Rebellious subjects, enemies to peace,
Profaners of this neighbor-stainèd steel—
Will they not hear?—What ho! You men, you beasts,
That quench the fire of your pernicious rage
With purple fountains issuing from your veins:
On pain of torture, from those bloody hands
Throw your mistempered weapons to the ground,
And hear the sentence of your movèd prince.
Three civil brawls bred of an airy word
By thee, old Capulet, and Montague,
Have thrice disturbed the quiet of our streets
And made Verona’s ancient citizens
Cast by their grave-beseeming ornaments
To wield old partisans in hands as old,
Cankered with peace, to part your cankered hate.
If ever you disturb our streets again,
Your lives shall pay the forfeit of the peace.
For this time all the rest depart away.
You, Capulet, shall go along with me,
And, Montague, come you this afternoon
To know our farther pleasure in this case,
To old Free-town, our common judgment-place.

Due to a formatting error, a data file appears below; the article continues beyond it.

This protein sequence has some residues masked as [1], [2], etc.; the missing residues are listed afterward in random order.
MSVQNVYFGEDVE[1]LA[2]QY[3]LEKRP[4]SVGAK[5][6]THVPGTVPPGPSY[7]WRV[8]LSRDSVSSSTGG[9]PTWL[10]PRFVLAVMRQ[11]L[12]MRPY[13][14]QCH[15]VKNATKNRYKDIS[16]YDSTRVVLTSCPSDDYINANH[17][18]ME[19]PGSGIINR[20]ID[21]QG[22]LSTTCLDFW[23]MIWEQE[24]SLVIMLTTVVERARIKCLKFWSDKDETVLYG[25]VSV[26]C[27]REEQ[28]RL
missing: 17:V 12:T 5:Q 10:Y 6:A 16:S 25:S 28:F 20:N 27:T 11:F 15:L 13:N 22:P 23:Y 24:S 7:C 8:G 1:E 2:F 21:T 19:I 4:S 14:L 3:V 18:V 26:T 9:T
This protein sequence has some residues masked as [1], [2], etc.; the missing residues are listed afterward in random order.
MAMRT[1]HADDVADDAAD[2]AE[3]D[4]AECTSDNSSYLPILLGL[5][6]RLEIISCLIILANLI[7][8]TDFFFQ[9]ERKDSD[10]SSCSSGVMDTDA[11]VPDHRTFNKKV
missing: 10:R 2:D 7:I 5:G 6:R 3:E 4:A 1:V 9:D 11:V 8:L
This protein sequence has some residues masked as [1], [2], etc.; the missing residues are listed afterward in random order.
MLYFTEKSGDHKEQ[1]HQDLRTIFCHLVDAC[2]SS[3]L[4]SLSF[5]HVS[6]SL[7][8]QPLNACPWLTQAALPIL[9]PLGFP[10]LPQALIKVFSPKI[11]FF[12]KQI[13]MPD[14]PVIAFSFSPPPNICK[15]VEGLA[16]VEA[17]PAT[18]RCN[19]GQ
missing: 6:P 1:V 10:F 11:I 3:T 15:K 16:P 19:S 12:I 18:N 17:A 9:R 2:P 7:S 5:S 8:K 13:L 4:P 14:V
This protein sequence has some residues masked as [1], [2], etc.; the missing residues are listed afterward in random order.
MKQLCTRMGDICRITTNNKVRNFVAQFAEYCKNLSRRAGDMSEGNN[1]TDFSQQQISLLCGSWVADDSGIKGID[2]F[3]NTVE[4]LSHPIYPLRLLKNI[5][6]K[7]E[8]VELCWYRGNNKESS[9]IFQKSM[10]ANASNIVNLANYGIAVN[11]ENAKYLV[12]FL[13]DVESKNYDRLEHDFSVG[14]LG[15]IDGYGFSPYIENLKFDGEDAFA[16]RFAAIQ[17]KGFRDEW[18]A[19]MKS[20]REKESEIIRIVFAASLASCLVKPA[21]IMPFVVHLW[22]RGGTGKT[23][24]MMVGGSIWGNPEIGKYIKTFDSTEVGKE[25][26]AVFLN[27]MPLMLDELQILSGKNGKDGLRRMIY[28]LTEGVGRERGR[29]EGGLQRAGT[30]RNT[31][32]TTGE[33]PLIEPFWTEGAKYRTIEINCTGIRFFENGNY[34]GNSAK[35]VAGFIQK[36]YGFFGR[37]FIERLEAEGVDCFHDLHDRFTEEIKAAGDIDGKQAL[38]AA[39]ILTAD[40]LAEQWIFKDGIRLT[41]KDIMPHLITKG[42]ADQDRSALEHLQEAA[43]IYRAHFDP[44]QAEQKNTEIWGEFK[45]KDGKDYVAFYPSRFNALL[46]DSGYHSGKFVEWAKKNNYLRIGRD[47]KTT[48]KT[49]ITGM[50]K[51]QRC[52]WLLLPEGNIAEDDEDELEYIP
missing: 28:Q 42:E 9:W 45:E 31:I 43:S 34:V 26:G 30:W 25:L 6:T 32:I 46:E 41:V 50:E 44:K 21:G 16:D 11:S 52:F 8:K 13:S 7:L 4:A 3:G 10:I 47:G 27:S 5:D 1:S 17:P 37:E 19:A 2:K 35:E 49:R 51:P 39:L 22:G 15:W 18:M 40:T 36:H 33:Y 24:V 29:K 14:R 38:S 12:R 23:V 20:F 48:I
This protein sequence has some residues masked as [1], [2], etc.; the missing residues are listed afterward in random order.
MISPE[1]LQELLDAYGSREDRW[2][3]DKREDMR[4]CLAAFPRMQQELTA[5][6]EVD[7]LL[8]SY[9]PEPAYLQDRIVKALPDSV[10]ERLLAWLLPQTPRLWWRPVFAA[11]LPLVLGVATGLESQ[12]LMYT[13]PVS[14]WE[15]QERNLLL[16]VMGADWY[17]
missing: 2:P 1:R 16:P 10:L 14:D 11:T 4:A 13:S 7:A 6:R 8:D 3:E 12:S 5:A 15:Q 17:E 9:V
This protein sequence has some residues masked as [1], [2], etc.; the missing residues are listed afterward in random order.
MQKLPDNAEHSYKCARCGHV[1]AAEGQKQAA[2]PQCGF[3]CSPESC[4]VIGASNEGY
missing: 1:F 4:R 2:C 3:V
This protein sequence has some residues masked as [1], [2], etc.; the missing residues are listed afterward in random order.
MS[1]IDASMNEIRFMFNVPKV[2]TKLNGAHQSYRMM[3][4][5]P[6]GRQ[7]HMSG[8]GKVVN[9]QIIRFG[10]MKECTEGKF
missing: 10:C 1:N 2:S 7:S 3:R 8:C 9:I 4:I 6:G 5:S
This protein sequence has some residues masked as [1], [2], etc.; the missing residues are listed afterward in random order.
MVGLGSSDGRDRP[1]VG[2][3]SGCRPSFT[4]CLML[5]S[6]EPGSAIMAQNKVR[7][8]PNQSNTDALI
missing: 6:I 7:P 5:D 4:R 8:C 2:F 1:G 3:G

Once more, on pain of death, all men depart.
Within this one monologue, Prince Escalus shares his feelings, actions, and emotions with the two families, and the audience.
The Prince ride into the town square because he is angry with the Montagues and Capulets. When he expresses his disappointment with the two opposing families, he tells them that if they won't stop fighting, he will punish them severely.
When the Prince rides into the town square, his body language seems to be telling us that he is very angry with the two
Prince Escalus thinks that the Monatgue and Capulet fight is disturbing to the citizens of Rome, and that it needs to stop immediately.